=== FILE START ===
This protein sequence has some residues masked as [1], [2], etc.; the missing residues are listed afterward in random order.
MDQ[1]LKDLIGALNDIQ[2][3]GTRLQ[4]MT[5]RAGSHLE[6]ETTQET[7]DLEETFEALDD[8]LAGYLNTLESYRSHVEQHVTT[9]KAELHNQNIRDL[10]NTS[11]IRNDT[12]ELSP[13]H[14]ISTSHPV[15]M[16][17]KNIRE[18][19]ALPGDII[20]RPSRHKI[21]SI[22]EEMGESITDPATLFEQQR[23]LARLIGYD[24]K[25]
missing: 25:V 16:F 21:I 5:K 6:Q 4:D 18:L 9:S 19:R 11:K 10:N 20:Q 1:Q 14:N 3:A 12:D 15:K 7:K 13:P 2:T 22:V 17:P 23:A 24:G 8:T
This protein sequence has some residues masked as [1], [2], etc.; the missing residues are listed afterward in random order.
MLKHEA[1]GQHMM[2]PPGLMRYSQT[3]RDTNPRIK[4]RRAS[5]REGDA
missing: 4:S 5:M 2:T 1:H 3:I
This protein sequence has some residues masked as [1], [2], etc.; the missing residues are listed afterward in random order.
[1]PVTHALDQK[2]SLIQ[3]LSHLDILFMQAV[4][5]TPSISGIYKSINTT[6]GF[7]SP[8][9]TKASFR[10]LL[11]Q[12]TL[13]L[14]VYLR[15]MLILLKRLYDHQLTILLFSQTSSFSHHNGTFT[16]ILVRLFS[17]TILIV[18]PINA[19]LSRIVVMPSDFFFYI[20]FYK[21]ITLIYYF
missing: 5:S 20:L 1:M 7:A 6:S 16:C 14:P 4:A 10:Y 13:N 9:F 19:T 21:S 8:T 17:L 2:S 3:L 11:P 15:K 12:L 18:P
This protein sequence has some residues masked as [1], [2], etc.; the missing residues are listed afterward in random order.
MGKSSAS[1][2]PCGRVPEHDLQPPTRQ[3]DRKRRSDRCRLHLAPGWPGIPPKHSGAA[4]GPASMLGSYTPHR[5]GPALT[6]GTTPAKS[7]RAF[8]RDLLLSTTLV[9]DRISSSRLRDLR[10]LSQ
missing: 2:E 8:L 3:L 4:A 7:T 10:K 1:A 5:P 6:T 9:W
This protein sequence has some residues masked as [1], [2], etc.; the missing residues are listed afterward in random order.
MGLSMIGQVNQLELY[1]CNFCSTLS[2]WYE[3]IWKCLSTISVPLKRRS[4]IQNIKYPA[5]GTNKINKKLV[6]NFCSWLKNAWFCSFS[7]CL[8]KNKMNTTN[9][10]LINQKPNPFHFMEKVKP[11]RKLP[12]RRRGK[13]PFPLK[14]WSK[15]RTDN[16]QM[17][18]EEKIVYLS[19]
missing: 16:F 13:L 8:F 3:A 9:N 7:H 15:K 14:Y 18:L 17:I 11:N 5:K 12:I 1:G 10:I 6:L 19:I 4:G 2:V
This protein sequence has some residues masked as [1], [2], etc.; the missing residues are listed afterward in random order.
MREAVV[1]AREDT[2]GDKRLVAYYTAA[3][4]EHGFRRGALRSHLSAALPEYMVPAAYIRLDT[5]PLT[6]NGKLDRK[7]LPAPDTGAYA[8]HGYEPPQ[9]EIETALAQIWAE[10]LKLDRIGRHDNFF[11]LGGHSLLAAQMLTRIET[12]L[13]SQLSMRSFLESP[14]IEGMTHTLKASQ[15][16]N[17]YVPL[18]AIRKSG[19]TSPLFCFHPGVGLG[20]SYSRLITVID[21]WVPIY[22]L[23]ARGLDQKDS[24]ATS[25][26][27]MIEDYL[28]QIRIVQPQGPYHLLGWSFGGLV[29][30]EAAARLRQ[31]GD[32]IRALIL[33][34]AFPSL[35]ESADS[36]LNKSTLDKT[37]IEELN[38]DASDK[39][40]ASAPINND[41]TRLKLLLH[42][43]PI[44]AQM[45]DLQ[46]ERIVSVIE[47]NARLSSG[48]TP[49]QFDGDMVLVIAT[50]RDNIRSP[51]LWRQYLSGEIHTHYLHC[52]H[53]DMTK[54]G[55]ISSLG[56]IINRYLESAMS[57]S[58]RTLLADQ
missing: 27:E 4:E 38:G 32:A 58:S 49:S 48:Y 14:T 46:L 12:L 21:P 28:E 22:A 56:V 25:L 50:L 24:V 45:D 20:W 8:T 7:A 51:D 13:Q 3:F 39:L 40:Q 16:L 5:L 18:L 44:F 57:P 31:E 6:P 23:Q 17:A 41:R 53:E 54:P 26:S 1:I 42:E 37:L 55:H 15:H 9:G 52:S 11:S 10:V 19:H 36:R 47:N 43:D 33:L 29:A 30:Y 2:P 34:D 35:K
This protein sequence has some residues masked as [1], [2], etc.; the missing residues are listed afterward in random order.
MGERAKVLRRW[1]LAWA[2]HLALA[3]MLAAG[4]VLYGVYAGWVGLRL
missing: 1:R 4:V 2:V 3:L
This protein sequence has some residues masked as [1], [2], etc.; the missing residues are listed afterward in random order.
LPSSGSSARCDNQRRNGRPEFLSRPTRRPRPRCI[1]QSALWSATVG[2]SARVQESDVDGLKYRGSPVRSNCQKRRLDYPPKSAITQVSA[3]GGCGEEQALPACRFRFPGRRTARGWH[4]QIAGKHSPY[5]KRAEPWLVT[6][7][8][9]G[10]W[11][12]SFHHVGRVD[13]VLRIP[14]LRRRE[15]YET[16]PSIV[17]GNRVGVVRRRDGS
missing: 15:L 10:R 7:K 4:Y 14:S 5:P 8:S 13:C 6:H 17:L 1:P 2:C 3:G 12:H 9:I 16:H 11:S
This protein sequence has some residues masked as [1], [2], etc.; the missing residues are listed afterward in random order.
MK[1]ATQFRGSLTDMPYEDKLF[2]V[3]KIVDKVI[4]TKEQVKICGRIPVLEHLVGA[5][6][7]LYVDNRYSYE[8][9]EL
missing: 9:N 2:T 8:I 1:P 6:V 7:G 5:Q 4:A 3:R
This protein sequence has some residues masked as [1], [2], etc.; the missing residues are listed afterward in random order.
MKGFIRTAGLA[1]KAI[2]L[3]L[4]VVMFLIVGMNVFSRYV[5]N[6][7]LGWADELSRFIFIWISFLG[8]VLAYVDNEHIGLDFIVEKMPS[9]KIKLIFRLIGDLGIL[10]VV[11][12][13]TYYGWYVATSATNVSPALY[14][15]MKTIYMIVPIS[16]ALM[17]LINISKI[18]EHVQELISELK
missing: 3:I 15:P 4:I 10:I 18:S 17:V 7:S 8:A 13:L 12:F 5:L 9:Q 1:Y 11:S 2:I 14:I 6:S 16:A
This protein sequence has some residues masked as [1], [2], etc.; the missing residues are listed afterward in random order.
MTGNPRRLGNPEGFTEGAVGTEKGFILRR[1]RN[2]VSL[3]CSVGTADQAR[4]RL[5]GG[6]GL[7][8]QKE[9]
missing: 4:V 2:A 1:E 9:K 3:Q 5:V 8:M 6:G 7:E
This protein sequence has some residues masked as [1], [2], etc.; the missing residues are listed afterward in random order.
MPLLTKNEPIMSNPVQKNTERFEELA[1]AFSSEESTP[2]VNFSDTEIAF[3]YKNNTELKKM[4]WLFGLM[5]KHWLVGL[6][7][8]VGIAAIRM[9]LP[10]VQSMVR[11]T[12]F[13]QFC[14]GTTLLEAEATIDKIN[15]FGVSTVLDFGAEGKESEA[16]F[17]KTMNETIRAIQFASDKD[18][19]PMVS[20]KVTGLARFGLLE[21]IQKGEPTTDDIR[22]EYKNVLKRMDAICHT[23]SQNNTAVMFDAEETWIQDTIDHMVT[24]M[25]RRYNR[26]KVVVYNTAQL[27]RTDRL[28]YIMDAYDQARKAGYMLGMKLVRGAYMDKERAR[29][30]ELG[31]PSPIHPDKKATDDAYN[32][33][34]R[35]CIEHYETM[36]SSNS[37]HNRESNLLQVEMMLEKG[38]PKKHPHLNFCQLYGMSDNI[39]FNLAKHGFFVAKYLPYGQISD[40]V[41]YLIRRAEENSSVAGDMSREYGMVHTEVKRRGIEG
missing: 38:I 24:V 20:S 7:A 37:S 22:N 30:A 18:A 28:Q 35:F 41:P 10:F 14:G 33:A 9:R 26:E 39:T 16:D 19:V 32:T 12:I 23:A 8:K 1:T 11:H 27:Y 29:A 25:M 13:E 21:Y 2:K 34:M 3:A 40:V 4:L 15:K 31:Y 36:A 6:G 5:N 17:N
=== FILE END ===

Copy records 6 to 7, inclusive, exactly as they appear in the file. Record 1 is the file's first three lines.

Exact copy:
This protein sequence has some residues masked as [1], [2], etc.; the missing residues are listed afterward in random order.
MREAVV[1]AREDT[2]GDKRLVAYYTAA[3][4]EHGFRRGALRSHLSAALPEYMVPAAYIRLDT[5]PLT[6]NGKLDRK[7]LPAPDTGAYA[8]HGYEPPQ[9]EIETALAQIWAE[10]LKLDRIGRHDNFF[11]LGGHSLLAAQMLTRIET[12]L[13]SQLSMRSFLESP[14]IEGMTHTLKASQ[15][16]N[17]YVPL[18]AIRKSG[19]TSPLFCFHPGVGLG[20]SYSRLITVID[21]WVPIY[22]L[23]ARGLDQKDS[24]ATS[25][26][27]MIEDYL[28]QIRIVQPQGPYHLLGWSFGGLV[29][30]EAAARLRQ[31]GD[32]IRALIL[33][34]AFPSL[35]ESADS[36]LNKSTLDKT[37]IEELN[38]DASDK[39][40]ASAPINND[41]TRLKLLLH[42][43]PI[44]AQM[45]DLQ[46]ERIVSVIE[47]NARLSSG[48]TP[49]QFDGDMVLVIAT[50]RDNIRSP[51]LWRQYLSGEIHTHYLHC[52]H[53]DMTK[54]G[55]ISSLG[56]IINRYLESAMS[57]S[58]RTLLADQ
missing: 27:E 4:E 38:G 32:A 58:S 49:S 48:Y 14:T 46:L 12:L 21:P 28:E 22:A 56:V 25:L 50:L 24:V 45:D 20:W 8:T 7:A 51:D 13:Q 3:F 39:L 40:Q 16:L 5:L 18:L 44:F 57:P 31:E 6:P 23:Q 17:A 41:R 53:E 54:P 26:S 1:I 42:E 37:L 55:H 15:H 9:G 52:S 11:S 10:V 19:H 36:R 47:N 43:D 33:L 29:A 30:Y 2:P 34:D 35:K
This protein sequence has some residues masked as [1], [2], etc.; the missing residues are listed afterward in random order.
MGERAKVLRRW[1]LAWA[2]HLALA[3]MLAAG[4]VLYGVYAGWVGLRL
missing: 1:R 4:V 2:V 3:L